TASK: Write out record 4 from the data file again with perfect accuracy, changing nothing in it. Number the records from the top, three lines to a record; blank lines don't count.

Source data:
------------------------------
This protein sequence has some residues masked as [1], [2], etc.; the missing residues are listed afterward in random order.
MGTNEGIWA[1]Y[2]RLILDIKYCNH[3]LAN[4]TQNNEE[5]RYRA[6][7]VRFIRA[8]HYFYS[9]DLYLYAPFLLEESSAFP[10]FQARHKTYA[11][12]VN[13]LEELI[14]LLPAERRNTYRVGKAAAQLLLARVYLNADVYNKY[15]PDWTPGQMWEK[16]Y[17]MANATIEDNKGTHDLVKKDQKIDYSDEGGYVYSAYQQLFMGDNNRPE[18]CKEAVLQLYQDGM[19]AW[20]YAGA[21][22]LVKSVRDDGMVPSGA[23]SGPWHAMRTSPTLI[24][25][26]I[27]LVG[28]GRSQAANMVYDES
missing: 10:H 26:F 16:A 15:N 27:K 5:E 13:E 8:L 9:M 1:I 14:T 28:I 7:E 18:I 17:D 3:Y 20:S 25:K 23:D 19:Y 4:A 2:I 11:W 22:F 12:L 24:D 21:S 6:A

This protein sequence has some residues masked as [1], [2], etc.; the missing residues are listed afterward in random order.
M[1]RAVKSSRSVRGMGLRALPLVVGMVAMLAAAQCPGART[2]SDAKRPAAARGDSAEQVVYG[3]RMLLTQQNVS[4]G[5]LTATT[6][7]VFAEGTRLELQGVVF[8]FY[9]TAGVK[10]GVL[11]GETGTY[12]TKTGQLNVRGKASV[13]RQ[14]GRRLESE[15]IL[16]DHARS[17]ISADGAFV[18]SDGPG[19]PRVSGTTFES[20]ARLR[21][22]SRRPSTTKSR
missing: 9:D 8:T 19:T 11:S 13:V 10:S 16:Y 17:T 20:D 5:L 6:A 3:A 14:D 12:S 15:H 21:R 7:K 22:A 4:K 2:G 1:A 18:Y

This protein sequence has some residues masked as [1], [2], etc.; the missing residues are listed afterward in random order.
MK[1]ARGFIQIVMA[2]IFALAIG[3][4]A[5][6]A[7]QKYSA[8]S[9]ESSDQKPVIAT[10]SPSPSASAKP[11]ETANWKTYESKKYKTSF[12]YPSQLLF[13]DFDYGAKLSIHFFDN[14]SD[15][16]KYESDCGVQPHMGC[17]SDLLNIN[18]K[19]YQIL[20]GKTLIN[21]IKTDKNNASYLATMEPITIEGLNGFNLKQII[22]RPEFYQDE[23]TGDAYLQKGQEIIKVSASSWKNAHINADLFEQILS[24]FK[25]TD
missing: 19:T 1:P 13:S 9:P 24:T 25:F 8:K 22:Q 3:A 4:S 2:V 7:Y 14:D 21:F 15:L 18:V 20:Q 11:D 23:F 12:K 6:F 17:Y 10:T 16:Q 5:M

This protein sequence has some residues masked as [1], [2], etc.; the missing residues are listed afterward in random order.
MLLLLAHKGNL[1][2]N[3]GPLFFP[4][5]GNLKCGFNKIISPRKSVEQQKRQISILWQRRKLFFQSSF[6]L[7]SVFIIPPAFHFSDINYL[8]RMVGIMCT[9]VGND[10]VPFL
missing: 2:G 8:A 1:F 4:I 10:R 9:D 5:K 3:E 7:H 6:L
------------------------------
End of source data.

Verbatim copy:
This protein sequence has some residues masked as [1], [2], etc.; the missing residues are listed afterward in random order.
MLLLLAHKGNL[1][2]N[3]GPLFFP[4][5]GNLKCGFNKIISPRKSVEQQKRQISILWQRRKLFFQSSF[6]L[7]SVFIIPPAFHFSDINYL[8]RMVGIMCT[9]VGND[10]VPFL
missing: 2:G 8:A 1:F 4:I 10:R 9:D 5:K 3:E 7:H 6:L